Essential Questions and Answers
At some point in our lives (or at multiple points for many of us) we ask ourselves,
What do I want to be when I grow up?
I’ve answered this question by wrestling with a variety of career choices: “a farmer, a teacher, a filmmaker, an artist, a youth minister,” and settled on a variety of qualities: “kind, generous, grounded, influential.”
The Youth and Young Adult Ministries of the Unitarian Universalist Association(UUA) created space for 18 teenagers from across the nation to wrestle with, and perhaps settle on, just such a loaded question: “What do I want to be when I grow up?” at Summer Seminary hosted at the Iliff School of Theology.
Students explored their personal call and began to define what role they want to play in Unitarian Universalist ministry to the world. They played music, sang and worshiped together. They preached in the Sunday service at our host congregation, First Universalist Church of Denver. They even had lunch with UUA President Rev. Peter Morales and got to pick his brain.
In workshops and events with youth, we often end our sessions with a one-word summary of our experience as a way to process, distill and share. For the outside of the box thinkers, sometimes they cram their summary into a short phrase, and everyone laughs, “That’s not one word!” “It’s hyphenated!” they say.
I can’t possibly sum up Summer Seminary in one word (even if I hyphenate) so I have 5. Here goes:
As Cas said in his sermon during the preach-off on Saturday night, “When I got off the plane in Denver I thought to myself, ‘what the hell am I doing here?’” That’s not an uncommon gut reaction for folks on their first night of Summer Seminary.
Many students feel kind of like frauds, they think every other attendee knows already that they want to go into the ministry but they’re still flirting with the idea, or maybe they even know they don’t want to become a minister or a religious educator, but they just love their faith so much they had to attend.
Our theme for the week, Certain Uncertainty, hopefully alleviates some of that initial struggle. You don’t have to know today, or by the end of the week, or for a long time what you want to be when you grow up. And even if you are certain now, and meticulously plan your path, inevitably The Great Mystery will intervene and redirect your path at some point.
Summer Seminary is a process of listening deeply to who you’ve always been, stripping away who you’re told to be and becoming who you’re called to become.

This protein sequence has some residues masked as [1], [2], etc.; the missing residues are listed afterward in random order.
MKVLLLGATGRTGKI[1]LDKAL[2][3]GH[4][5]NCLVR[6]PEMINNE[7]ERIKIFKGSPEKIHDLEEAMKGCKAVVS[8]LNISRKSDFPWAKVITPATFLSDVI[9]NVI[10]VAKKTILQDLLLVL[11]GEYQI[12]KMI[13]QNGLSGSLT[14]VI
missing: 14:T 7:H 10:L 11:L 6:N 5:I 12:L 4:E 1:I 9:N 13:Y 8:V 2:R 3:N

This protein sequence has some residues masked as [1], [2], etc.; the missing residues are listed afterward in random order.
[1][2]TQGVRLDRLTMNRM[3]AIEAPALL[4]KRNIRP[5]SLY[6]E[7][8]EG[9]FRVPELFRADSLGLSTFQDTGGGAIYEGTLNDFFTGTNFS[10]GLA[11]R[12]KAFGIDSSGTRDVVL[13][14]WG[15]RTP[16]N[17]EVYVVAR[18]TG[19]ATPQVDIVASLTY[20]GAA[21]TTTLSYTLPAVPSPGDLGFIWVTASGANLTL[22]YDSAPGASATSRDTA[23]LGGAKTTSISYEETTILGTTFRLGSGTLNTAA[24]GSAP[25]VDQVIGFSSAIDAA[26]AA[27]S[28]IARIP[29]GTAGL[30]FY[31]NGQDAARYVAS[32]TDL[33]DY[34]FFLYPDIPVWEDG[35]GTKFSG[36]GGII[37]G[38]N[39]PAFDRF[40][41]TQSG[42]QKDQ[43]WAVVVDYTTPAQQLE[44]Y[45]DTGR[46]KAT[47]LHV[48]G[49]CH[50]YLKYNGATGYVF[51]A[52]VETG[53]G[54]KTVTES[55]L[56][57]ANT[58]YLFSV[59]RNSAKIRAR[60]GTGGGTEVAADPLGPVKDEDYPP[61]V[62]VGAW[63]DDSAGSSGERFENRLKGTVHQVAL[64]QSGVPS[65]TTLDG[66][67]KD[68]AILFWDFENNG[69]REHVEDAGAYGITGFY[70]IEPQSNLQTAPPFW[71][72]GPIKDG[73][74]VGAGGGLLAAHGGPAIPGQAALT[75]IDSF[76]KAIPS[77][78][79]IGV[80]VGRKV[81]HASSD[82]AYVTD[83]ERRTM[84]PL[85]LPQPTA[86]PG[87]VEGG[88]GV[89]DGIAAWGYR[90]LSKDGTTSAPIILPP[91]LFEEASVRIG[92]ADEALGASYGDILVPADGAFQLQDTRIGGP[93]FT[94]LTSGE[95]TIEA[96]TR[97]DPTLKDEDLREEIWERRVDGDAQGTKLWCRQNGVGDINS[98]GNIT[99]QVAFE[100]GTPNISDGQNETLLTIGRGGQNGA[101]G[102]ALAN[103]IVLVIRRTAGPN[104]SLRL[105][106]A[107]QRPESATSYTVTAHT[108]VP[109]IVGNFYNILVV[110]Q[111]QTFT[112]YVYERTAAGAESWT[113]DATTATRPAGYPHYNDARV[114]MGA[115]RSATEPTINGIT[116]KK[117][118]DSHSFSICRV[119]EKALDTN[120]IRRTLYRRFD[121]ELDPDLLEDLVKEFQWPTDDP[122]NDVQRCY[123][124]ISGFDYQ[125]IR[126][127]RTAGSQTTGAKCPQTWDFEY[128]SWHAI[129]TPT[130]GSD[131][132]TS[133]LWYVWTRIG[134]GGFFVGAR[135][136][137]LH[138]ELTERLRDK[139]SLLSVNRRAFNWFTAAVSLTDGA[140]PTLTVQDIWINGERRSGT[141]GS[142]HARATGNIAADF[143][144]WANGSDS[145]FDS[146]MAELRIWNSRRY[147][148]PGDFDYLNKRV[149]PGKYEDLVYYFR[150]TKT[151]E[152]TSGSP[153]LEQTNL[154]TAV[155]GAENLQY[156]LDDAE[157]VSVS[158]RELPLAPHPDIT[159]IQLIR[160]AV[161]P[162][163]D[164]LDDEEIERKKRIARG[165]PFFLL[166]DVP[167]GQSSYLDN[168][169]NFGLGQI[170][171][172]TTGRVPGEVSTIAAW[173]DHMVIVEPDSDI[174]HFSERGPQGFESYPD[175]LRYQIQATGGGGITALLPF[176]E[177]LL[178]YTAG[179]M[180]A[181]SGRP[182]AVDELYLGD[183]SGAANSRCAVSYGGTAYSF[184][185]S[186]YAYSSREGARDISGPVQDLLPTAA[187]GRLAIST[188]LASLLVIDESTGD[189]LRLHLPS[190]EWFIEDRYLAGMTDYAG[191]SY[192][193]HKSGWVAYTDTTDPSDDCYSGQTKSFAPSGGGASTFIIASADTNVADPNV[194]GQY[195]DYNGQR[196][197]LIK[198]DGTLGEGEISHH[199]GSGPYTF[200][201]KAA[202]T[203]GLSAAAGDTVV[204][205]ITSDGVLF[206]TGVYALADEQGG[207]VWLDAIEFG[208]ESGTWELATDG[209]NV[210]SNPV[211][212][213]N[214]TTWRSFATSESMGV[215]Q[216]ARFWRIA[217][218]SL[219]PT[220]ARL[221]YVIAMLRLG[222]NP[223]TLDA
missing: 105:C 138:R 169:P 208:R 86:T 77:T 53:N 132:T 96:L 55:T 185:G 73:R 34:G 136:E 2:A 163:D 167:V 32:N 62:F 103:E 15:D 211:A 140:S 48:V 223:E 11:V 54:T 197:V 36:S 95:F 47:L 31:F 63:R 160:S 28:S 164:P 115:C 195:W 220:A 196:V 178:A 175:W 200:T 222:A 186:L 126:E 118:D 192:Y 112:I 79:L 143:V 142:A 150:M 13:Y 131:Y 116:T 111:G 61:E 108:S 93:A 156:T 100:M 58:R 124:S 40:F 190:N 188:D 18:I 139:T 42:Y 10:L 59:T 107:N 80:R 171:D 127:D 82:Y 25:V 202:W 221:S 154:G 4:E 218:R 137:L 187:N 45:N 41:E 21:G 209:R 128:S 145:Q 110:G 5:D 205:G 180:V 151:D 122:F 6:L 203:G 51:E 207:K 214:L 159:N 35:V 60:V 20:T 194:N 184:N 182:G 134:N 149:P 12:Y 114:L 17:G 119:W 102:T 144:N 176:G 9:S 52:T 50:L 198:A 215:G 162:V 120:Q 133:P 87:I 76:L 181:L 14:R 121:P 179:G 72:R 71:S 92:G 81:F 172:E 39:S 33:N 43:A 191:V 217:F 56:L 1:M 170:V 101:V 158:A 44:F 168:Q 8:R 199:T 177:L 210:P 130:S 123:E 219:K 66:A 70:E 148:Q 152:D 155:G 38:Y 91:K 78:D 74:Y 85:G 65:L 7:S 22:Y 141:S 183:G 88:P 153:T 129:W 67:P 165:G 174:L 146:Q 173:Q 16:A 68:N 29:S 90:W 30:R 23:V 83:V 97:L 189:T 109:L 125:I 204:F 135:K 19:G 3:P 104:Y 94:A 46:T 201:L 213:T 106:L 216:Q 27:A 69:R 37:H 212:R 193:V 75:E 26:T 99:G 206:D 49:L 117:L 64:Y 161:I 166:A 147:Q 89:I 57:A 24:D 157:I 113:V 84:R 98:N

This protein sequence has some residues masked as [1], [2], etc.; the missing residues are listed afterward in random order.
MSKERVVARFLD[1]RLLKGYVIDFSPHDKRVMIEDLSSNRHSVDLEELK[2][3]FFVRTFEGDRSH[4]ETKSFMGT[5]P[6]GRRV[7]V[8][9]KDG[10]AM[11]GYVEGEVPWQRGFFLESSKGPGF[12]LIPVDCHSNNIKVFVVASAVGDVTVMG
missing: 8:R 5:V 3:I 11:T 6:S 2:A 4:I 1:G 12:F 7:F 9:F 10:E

On Thursday night, with eyes closed, students first cautiously dipped their toes, and then waded into the envisioned river of our forbearers, the religious leaders who came before, imagining themselves becoming part of the clan. This meditation with Rev. Kiersten Homblette guided students in deeply integrating the teaching that dedicated colleagues are ready to support their journey into the waters of ministry.
Summer Seminary is not only a process of personal becoming, but of understanding your unique role in the becoming of others. On preaching, Rev. Jeannie Shero said, "You're luring people into their own human experiences.... and then into becoming. And maybe that's from awesome to super awesome but it's becoming something."
Summer Seminary is a ministry of emboldening. In our Faith Formation session, a student commented, “faith is holy trust.” We teach students to have a holy trust: in their voice, in the call they hear and in The Great Mystery urging them on.
Most of our students are going into their senior year of high school or had just graduated, but we had one brave sophomore attend. When I talk about being emboldened, I’m talking about being Eliana. She stood in front of a congregation of 300 at the First Universalist Church of Denver during the Sunday service, emboldened by faith, she dared to proclaim how courageous, unconditional love can transform the world.
I spent quite a bit of time in this state throughout the week...
(click to watch the clip, then click-back to read on...)
...and I know many students did too (since I poached this vid from one of their Facebook posts).
As I cuddled with 3 packs of tissues during Saturday night’s Preach-Off, I wondered to myself why I get so emotional at times like this. Is it pride in seeing the fruits of our labor come to fruition in the pulpit? Yea, maybe a little. Is it feeling moved by the spirit in their words and their stories? Yea, maybe a little more. Is it whatever sinks into your soul when you get to witness others break free, spread their wings and proclaim their truth? Yea, that’s definitely it.
Unitarian Universalism is a heart-centered experience for me. I believe that the ways Unitarian Universalist youth minister in their faith is what delivers us from shortsightedness, impoverished spirits and sequestered hearts.
Summer Seminary isn’t just all tissues and soul searching though. Frankly, we had a blast. Whether it was singing spontaneous hymns in the lobby of Nelson Hall on the University of Denver campus, or singing Taylor Swift in the van on our way to Lair O’ the Bear, or singing Gathered Here with Director of Music, John Hubert (wow we did a lot of singing!) we made time for serious play.
As Max said, “The most valuable part of Summer Seminary was being with all those fantastic people who are so passionate about ministry.” Camaraderie is an elemental component to religious professionalism. Being generous with joy is an elemental part of a fulfilling human experience and this year’s students did not hold back.